Anything that has recently been living or is the product of something recently living is compostable!
- All food scraps (remove stickers from peelings!)
- Even meat, bones, grease, oils and dairy products* – only small amounts of oils and grease are accepted at the Community Compost Drop-off due to making the bins hard to clean. Please mix them with more solid compostables.
- Ashes from the fireplace, grill or fire pit: wood ash (no charcoal ash)
- Bamboo skewers
- Cardboard (tear them into smaller pieces first)
- Cereal boxes (tear them into smaller pieces first)
- Coffee grounds and filters
- Compostable plastics including bags, utensils and drinking cups, must be BPI certified compostable **
- Cotton balls, cotton swabs (with cardboard sticks)
- Crepe paper streamers
- Crumbs from the counter and floors
- Dead houseplants and their soil
- Droppings and bedding from rabbit/gerbil/hamsters*
- Dryer lint
- Fur from the dog or cat (if not treated with insecticides)
- Leaves trimmed from houseplants
- Masking tape
- Melted ice cream
- Moldy cheese
- Nail clippings
- Natural fiber string and rope
- Natural holiday wreaths, garlands*
- Natural potpourri
- Newspapers (shredded or torn into small pieces)
- Newspaper and droppings from the bottom of bird cages
- Nuts and shells
- Old condiments from the fridge
- Old herbs and spices
- Old loofahs and natural sponges
- Paper bags, either ripped or balled up
- Paper cupcake or muffin liners
- Paper egg cartons
- Paper labels from jars and cans
- Paper napkins, paper towels
- Paper tablecloths (tear them into smaller pieces first)
- Paper towel rolls, ripped up
- Parchment paper*
- Pencil shavings
- Pet food and treats
- Pizza boxes, ripped into smaller pieces
- Popsicle sticks*
- Rawhide dog chews (abandoned)
- Shredded paper, paper scraps
- Soap slivers
- Sticky notes
- Tea bags (if not synthetic)
- Toilet paper rolls
- Unpopped popcorn
- Used paper plates if not plastic lined as indicated by a slick, shiny surface
- Waxed paper*
- Wheat, pine or other plant-based cat litter*- Pet wastes are NOT ACCEPTED at the Community Compost Drop-off
- Wine corks (natural cork, not plastic)
- Wooden coffee stirrers*
- Wooden disposable chop sticks*
*These materials are most successfully composted in an industrial composting facility like Black Bear Composting. The high heat required to safely and/or completely break them down cannot be achieved through backyard composting.
**BPI (Biodegradable Products Institute) certification for plastic compostables is essential because ” … not all plastics made from plants or marked as biodegradable reliably decompose during the composting process.” – Black Bear Composting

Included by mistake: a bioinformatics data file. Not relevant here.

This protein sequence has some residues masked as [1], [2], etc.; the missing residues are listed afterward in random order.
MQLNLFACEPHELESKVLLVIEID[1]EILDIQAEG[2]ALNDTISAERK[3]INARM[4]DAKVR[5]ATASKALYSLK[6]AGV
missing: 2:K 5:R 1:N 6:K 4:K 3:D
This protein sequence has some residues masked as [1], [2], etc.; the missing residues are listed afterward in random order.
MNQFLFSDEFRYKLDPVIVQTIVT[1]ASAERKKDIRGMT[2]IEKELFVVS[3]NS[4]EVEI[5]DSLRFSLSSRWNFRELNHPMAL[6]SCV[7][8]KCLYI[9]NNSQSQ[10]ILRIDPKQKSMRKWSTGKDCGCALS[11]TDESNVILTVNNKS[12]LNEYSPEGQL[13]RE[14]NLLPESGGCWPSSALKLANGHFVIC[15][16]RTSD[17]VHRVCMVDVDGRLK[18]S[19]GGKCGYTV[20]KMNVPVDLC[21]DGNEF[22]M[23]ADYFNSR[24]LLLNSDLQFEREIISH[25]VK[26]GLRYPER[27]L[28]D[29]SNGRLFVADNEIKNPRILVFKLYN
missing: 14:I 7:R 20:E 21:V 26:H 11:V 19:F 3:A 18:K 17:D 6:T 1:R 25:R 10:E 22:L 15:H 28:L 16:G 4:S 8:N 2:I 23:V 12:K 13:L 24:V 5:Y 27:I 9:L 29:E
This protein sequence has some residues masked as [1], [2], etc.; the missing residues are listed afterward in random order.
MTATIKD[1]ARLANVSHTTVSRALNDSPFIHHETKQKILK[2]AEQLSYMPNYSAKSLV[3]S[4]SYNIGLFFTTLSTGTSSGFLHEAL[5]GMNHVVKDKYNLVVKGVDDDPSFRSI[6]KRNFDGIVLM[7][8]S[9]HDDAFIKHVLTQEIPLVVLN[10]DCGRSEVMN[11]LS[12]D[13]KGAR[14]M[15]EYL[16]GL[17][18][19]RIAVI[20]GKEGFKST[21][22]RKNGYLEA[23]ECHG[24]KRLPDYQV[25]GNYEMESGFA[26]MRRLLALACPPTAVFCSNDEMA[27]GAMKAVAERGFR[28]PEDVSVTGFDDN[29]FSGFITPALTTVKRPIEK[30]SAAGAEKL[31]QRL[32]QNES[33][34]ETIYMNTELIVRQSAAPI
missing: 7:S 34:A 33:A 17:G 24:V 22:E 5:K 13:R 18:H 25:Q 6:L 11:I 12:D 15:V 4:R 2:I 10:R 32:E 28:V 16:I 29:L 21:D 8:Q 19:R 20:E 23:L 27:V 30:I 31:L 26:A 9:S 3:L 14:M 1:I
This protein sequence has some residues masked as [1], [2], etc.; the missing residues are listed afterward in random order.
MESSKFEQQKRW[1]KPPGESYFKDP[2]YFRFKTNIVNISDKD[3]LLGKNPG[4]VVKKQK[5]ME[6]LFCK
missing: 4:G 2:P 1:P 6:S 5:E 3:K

Most fully compostable plant-based plastics will have the symbol at right somewhere on them. Other acceptable symbols indicating complete compostability in a commercial facility include those below, as well as “ASTM D6400.”
Please note the #7 recyclable symbol must have “PLA” under it and NOT “other.”
For food items that are still edible but unwanted, consider donating them to a homeless shelter. If they are no longer suitable for human consumption, consider using as animal food. If that is not feasible, composting is a better option to landfilling or sending to a waste-to-energy facility, in terms of positive environmental impact. (see graphic below)
Clean paper products are best recycled if they cannot be reused. Once soiled or not recyclable, composting is a great option.
What NOT to Compost
- plastic lined paper products (like almost all paper cups, paper milk cartons, frozen food containers, paper plates with a shiny surface, paper from sugar packets, microwave popcorn bags, and many raisin boxes)
- rubber and latex items including chewing gum
- treated wood
- string and twine
- cash register (thermal) receipts, due to their BPA content they should not go into the paper recycle stream or be composted. BPA-free receipt paper is available and acceptable for paper recycling or composting.
- herbicide treated plants and manures from animals fed these plants
- baby wipes
- dryer sheets
- fabrics of any kind, including burlap. Although many contain natural fibers they are often treated with chemicals that prevent decomposition.
- Although fine to compost at home, the Community Compost Drop-off program can not accommodate yard wastes due to its limited capacity. These can be brought to Harrisonburg’s Recycling Convenience Center to be used as part of daily cover of the landfill along with crushed glass.
- Pet wastes are compostable but not accepted at the Community Compost Drop-off bins.
- Compostable baby diapers are also not accepted at the Community Compost Drop-off bins but can be composted at Black Bear Composting by subscribing to their curbside pickup service.
If in doubt, leave it out!
From the Food Waste Reduction Alliance Best Practices Guide 2015